Salesforce.com Inc. (NYSE: CRM) is a leader in the customer relationship management (CRM) software industry, with more than double the market share of its closest competitor. The company has built an economic moat thanks to the network effect, economies of scale and strong brand identity, but it operates in a highly competitive and quickly evolving market that could threaten the stability of that moat. Salesforce's prioritization of growth and market share gains over short-term profits make it difficult to draw conclusions from quantitative economic moat indicators, but high price points on long-term contracts are a promising sign for investors.

Economic Moat

The economic moat is a concept popularized by Warren Buffett that relates to sustainable competitive advantages. Buffett identified investment candidates by analyzing the width and potential longevity of their moats, which allow companies to sustain sufficient profitability and drive returns for long-term investors. Economic moats can be established through factors such as economies of scale, network effects, intellectual property, brand strength or regulatory advantages. These advantages can be prohibitive to competitors, rendering them unable to compete on price, availability, quality or perception among customers.

Qualitative Measure

Salesforce has created its most substantial competitive advantages from economies of scale and network effects. The company closed 2015 with a 19.7% global CRM software market share. This leads the global CRM industry, followed by SAP SE (NYSE: SAP) at 10.2%, Oracle Corporation (NYSE: ORCL) at 7.8%, Microsoft Corporation (NASDAQ: MSFT) and Adobe Systems Incorporated (NASDAQ: ADBE) at 3.6%. The market grew 12.3% in 2015, and Salesforce added 150 basis points in market share.

Salesforce was one of the earliest movers in the industry, allowing it to establish and build its market share lead. The company's scale has allowed it to develop and acquire a broad range of services that add value to clients, and high switching costs support high customer retention rates. Salesforce can also dedicate substantial internal resources to developing custom solutions for large customers, and continually augment its offering based on customer feedback and requests. This innovative process contributes to a strong brand, with the company coming to be recognized as both an innovative leader in the space and a reliable long-term partner for clients.

The company's expansive customer base creates a network effect that has helped improve the breadth and quality of its offering. The broad user base yields a large amount of customer data and suggestions, and product development can be guided by this information. This has also provided Salesforce with an advantage in social CRM. The popularity of the platform has led third parties to ensure compatibility so that their products can be integrated, which creates a barrier for competitors who are not compatible.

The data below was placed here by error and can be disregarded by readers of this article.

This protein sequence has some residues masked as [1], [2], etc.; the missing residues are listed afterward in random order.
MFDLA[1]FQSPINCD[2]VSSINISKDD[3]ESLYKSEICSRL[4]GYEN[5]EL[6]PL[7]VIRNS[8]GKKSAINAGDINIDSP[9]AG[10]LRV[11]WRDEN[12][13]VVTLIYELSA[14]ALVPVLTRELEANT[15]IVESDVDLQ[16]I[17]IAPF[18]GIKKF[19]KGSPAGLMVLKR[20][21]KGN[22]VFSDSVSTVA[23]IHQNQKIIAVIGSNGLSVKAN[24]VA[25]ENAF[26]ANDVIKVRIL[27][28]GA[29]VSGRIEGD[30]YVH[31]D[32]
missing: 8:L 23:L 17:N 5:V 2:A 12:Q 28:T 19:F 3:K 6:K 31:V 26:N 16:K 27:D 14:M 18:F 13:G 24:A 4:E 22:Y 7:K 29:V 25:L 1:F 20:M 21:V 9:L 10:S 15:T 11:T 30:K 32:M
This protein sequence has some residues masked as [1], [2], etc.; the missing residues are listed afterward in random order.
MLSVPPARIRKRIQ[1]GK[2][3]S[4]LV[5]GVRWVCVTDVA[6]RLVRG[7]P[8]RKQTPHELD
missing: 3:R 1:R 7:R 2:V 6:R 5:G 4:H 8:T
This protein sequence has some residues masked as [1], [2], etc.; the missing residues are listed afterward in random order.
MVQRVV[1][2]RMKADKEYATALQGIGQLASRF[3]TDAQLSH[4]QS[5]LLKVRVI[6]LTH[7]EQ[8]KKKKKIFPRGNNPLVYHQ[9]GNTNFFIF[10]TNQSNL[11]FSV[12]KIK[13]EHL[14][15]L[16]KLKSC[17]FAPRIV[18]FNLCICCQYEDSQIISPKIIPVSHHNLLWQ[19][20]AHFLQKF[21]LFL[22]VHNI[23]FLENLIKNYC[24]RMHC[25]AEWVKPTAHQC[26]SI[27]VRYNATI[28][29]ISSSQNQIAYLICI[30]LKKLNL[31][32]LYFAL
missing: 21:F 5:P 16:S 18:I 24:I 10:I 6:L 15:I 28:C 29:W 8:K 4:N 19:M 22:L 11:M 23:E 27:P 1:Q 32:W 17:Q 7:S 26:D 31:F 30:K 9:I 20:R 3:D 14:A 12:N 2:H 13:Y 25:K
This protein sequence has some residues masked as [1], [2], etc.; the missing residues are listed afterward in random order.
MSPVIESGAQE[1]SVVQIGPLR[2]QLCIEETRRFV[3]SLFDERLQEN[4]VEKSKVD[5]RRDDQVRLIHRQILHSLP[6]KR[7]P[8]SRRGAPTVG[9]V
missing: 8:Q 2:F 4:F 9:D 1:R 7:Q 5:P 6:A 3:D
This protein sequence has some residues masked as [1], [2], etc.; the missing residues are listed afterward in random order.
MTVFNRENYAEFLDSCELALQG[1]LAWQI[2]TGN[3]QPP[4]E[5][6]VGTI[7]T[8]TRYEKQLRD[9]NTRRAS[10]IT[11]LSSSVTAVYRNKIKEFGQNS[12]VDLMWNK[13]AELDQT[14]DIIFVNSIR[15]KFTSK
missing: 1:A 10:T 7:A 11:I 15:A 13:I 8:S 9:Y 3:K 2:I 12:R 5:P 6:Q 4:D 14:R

Salesforce does not benefit materially from any regulatory barriers, and no single piece of intellectual property is considered essential to competitive position. Moreover, the economies of scale that the company enjoys do not necessarily create a moat relative to its closest large competitors, which are larger companies by sales and market cap. Oracle, Microsoft, SAP and Adobe have wider scopes than Salesforce and therefore may not dedicate the same amount of resources to directly competitive services. However, these technology giants have the ability to whittle away at the market leader's share and margins in the future.

Quantitative Measure

Salesforce has invested heavily in product improvements and marketing strategies to drive its high-sustained revenue growth rate, which had a 36% 10-year average as of March 2016. The company's trailing 12-month gross margin was 75% in March 2016, which is the lowest of the past decade and more than five percentage points below the high point. The company's 1.92% operating margin is narrow, and it had previously grown as high as 8.8% and fallen as low as -7%. Narrow profit margins result in a low return on invested capital (ROIC) of 0.74%, which is below its opportunity cost of capital. ROIC below cost of capital indicates an eroded moat for mature companies, but growth companies that prioritize growth over short-term profits can defy this rule. Salesforce's relatively high price points mean Salesforce is able to charge a premium, which is a quantitative indicator of an economic moat.

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